What stands out is the level of devotion people have. Dr. Brown belongs to PAACS, the Pan-African Academy of Christian Surgeons. It was founded by a doctor-missionary about 25 years ago. He realized that he'd helped thousands of people, but when he retired, they'd be left just like they were before. So he started PAACS to train African doctors as general surgeons to stay in Africa. The goal is to have trained 200 surgeons by 2020. I usually have one of the surgical residents assigned to me, so I get to teach some orthopedics for the two weeks.
Physicians reading this are going to say, "That's interesting. What that guy did, I would like to do. He was lucky to find this Dr. Jim Brown to open the door." I would just put in a plug for Samaritan's Purse. They're always in need of doctors. Anybody who's looking for that door and wants to pull it open and see opportunities — that would be the place to start.
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Libby Wilson, MD, WMC '63
Libby Wilson, MD, WMC '63, a pediatric plastic and reconstructive surgeon in Los Angeles, is an expert in cleft palate and other craniofacial reconstruction. She has lent her skills to healing children and training colleagues in Cambodia, China, Israel, Peru, the Philippines and other countries throughout her career.
Cleft palate is not limited to one specific ethnic group. It affects everybody. You can minimize a very obvious birth defect that might have prevented someone from being able to achieve the goals in their life.
Other conditions are endemic to certain areas. In 1979, I traveled to Sri Lanka, where the population that works in the tea fields chews betel. (Betel chewing is common in many Asian cultures for its psychoactive properties.) The betel nut itself is not carcinogenic, but to get the alkaloid released, they soak it in lime. You put that in your cheek, and eventually a cancer tumor develops. Ultimately the inside of the cheek eats through. I was there to reconstruct the cheek after the tumor was removed.
I try to read up when I go anywhere I haven't been before — find out something about the culture, and if possible, talk with someone from that country who's here in the States.
My next trip was to Yucatán with the Friends of the Americas. We worked at the Social Security Hospital and reconstructed a number of adults with cleft palates and tried to train local surgeons to do the surgery. Training became one of my subsequent goals. The service is wonderful for the families, but training sustains the work. That was the dawning of, "If you're going to do something, you've got to visit multiple times and establish something that is self-sustaining."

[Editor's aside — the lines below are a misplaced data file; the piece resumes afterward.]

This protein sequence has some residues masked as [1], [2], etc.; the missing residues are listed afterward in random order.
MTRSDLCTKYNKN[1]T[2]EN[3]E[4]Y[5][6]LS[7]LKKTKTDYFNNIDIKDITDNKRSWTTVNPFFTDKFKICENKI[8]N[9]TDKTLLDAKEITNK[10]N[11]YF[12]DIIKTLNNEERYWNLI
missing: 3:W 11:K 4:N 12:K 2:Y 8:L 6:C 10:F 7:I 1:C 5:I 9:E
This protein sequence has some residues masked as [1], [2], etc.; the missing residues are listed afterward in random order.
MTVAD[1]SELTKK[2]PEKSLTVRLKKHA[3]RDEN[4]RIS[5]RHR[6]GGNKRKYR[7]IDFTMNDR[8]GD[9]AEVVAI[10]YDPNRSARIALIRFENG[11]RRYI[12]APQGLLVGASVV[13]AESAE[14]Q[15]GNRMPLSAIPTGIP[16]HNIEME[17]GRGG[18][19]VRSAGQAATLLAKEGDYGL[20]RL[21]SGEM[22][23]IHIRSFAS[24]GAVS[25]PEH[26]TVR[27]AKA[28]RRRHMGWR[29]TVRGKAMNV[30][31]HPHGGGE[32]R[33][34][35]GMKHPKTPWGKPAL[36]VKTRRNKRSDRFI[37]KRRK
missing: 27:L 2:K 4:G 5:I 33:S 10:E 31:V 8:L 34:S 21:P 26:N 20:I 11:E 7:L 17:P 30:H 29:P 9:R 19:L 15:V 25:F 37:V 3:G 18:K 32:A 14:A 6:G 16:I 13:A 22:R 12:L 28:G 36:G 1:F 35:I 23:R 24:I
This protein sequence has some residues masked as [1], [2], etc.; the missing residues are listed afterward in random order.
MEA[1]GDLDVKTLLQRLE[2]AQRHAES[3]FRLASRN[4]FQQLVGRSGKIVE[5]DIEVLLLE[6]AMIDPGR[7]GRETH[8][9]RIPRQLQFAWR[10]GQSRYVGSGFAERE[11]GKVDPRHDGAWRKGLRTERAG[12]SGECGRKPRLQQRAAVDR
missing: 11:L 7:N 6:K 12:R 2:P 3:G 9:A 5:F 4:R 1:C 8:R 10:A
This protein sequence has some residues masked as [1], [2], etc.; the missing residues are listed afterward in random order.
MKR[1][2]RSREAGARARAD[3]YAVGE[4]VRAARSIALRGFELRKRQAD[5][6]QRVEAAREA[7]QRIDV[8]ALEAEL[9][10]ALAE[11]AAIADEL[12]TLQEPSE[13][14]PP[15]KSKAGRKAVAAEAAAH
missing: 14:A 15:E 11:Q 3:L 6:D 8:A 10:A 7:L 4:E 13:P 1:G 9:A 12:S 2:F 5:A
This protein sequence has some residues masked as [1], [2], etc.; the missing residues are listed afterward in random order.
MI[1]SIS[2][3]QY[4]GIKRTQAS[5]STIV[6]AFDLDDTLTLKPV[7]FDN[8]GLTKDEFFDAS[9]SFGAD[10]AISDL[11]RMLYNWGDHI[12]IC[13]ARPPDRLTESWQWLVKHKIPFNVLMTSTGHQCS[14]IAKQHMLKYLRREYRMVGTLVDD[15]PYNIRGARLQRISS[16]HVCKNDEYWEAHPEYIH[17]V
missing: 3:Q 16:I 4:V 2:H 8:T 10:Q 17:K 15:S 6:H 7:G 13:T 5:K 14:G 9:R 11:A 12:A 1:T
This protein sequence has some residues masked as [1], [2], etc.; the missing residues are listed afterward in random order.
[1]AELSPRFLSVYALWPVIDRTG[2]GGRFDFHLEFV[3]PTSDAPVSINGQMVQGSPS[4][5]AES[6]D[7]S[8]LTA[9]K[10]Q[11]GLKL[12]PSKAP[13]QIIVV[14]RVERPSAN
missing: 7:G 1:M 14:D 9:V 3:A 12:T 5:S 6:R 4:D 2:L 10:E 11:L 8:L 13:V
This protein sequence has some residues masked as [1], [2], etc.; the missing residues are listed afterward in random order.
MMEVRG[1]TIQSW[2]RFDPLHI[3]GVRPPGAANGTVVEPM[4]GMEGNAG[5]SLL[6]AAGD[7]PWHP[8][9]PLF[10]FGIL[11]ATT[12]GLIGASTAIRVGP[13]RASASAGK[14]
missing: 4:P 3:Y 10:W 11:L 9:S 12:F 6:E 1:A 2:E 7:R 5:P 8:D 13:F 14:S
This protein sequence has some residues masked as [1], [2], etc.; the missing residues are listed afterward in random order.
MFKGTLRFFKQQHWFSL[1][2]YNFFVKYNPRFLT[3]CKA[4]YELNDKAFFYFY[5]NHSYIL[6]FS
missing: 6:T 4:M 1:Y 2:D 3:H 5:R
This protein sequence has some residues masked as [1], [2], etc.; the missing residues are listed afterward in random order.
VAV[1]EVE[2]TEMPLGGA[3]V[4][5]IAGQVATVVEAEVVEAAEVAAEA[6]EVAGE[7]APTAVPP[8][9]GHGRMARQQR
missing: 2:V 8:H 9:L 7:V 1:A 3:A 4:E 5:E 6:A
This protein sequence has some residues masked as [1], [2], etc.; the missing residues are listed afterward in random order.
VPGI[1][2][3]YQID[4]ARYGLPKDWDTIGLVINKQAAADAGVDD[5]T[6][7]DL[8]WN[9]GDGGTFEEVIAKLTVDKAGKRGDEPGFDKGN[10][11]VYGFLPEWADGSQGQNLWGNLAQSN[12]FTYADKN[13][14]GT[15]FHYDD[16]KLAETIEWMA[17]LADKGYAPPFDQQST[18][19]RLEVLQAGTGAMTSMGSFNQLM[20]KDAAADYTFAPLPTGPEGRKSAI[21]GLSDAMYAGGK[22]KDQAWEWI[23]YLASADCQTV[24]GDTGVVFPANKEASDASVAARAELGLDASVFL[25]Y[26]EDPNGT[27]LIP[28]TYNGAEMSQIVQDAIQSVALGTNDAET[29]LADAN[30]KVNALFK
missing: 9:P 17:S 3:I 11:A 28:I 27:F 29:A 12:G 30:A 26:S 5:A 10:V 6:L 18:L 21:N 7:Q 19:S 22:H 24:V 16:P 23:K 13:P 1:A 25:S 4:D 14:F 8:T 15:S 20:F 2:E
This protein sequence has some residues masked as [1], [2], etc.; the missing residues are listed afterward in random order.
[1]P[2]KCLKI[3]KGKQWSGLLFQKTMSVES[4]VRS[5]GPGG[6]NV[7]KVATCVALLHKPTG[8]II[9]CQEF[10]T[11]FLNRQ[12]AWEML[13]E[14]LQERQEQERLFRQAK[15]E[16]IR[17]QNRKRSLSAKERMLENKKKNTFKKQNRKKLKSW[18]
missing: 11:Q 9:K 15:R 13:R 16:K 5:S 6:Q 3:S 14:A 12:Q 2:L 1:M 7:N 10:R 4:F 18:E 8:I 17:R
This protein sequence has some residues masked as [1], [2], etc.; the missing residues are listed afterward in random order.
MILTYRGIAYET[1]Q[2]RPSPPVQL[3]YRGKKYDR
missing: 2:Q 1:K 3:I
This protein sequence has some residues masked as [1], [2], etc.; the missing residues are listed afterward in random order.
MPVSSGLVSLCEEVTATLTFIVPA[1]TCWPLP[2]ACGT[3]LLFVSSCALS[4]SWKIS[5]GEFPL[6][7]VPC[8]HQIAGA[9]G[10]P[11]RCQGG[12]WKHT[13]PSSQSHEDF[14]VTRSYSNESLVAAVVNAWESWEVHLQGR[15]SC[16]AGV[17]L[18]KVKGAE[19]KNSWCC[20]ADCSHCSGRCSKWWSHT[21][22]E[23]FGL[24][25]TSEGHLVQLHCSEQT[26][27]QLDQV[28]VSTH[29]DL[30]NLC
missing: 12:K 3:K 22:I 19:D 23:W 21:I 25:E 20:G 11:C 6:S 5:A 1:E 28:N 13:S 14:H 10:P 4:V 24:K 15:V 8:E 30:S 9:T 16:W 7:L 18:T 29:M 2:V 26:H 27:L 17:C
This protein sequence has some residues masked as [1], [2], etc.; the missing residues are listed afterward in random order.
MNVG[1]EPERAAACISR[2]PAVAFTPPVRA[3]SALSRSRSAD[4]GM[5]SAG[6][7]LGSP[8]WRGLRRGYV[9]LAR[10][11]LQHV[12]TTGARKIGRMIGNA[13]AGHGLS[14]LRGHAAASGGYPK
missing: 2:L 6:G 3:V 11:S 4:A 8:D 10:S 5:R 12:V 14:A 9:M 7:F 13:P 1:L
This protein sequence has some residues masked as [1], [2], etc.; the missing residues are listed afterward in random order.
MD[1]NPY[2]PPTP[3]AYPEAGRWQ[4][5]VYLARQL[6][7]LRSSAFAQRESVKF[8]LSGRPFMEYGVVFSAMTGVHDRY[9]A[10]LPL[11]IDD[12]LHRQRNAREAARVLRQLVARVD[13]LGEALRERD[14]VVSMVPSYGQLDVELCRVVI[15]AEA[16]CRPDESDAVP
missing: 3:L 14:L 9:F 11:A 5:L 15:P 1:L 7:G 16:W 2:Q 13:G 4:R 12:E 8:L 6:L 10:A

On a trip to Israel, Libby Wilson (center) worked with surgeons who perform cleft palate surgery on the West Bank.
My sister and I went to Nepal in 1984 to go hiking. I fell in love with the country. Everybody goes because they want to hike, and you just fall in love with the people.
The next year, I went back and worked with a clinic with a religious affiliation. They introduced me to the chief of surgery at the Teaching Hospital of Tribhuvan University Medical School, which was the only medical school at the time. A year later, I went back with a group from Interplast (a nonprofit that provides free reconstructive surgical treatment to those in urgent need around the world). On that trip we got the local surgeons involved and continued their training. So now we have two cleft palate programs in Kathmandu. They established that they repair the lip at 3 months, the palate at 10 months, and the gums at 10 years. They have that ongoing relationship with patients.
Our last working trip to Nepal, in 2001, was to one of the Zonal Hospitals. We had a person trained in Kathmandu who did the follow-up. Those trips are interesting because you have a hundred people show up on day one. Everybody in Nepal had a radio, and public address announcements were broadcast just before the news. They'd hear the message and start walking. In Nepal, it can take 10 days to get from your village to a paved road where you can catch a bus to our location. And that's an overnight bus ride. They'd all be there waiting when we arrived.
We'd get them organized into some kind of a safe schedule once we checked out the equipment and made sure we'd have an anesthesiologist. We had speech pathology and dentistry. We'd bring a whole team and work with our counterparts. We'd organize a day of lectures — a real professional meeting. It was probably my longest association and definitely personally rewarding.
More recently, I've been going to Peru, to a community on the plateau, Ayacucho, with a group from our hospital. I've been doing that for about five years now. We've seen the kids coming back, and it's nice to see that. I have plans to go back to Peru in June 2017.
It's a real privilege to do what I've done in the areas where I've been. It's about what gets accomplished in the appropriate way. It's really important to understand what the local situation is. Go in with an open mind, not a preconceived notion. Remember what you're offering may or may not be a high priority where you're going. That's why it's important — though you may not get a full sense — to try to read something about it in advance. Then find someone who is an ex-pat from the area.
A story that is meaningful to me was told by an anthropologist who spent three years with a Mayan group outside of southern Mexico. He spent the first month just sitting on the corner of the plaza, not interacting with anybody. "I just wanted them to get used to seeing me," he said. You don't enter loudly. Walk in quietly. Observe. Don't jump into the middle and do before you have a chance to observe and see what's going on.
You want to build a legacy that's not dependent on your coming back all the time. Somebody is there to take over. That, to me, is a very important principle.